This kind of escape plan is called a therapeutic, or trial, separation. It’s a deliberate, bilateral decision to part ways temporarily for the sake of cooling off and focusing on individual issues. When done well, it can make your bond stronger, while, at the same time, permit the individuals in the union maximum autonomy. 

A therapeutic separation may be more common than you think. In the case of parents and children overly involved with one another; when the child goes off to college, both he and his parents can experience a kind of therapeutic separation that gives the child a chance to experience life on his own and parents a chance to adjust to an empty nest. There are, of course, many instances of helicopter parents, attempting to hover over their child while they are off to college, but the opportunity is there for all parties to individuate by being apart from one another. 

Therapeutic separation is an integral part of rehab. If your husband goes off to rehab for his alcoholism, for example, he’s going to be separated from you. In addition to all of the other services provided by rehab, it should give you both an opportunity to clear your head and in touch with yourself.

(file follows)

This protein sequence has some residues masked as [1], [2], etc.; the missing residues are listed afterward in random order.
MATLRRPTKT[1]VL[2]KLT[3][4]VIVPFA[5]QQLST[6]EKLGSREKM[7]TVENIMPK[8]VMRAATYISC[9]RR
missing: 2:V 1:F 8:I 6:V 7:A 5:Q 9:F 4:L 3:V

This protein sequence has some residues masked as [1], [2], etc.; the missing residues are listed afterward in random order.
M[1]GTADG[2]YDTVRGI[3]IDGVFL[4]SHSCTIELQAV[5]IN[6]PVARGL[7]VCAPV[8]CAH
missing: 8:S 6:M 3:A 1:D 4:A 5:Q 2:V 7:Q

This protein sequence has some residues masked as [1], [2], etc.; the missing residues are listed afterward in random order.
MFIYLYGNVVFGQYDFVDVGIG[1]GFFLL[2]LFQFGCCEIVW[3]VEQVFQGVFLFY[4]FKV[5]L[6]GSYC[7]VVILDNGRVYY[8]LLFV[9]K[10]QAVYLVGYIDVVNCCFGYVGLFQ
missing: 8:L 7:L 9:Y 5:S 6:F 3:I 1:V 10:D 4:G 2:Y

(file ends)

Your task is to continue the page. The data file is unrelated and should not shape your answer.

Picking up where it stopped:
Therapeutic separation works best when there is a contract. Spell out the terms beforehand, so you both know what the rules are.  

Here are a few things to deliberate: 

Living arrangements
Who will move out and where will they go? Having a therapeutic separation in the same house is hard to pull off. Borders should be clearly drawn and mutually respected. You need to give each other some space to find out who you really are. You should be far enough apart that you have some privacy. There should be doors and walls and locks and keys involved, to establish some boundaries.  

Contact with one another
How and when will you get in touch with one another? Think about which means of communication works best for both of you, whether in person, by phone, email, letter, or text. You should be able to reach one another in a true emergency, but casual check ins should be discouraged. Check ins are often really check ups. It’s best to have no contact at all for at least the first week or two. Then you can start to have regular dates together like you did when you first met. On these dates, try to find something new to do together, something that neither one of you has done before, so that you’re both on equal, uncertain footing. The idea is to recreate the excitement you once felt when you first got to know each other. Alternate fun dates with serious ones, when you talk about serious issues.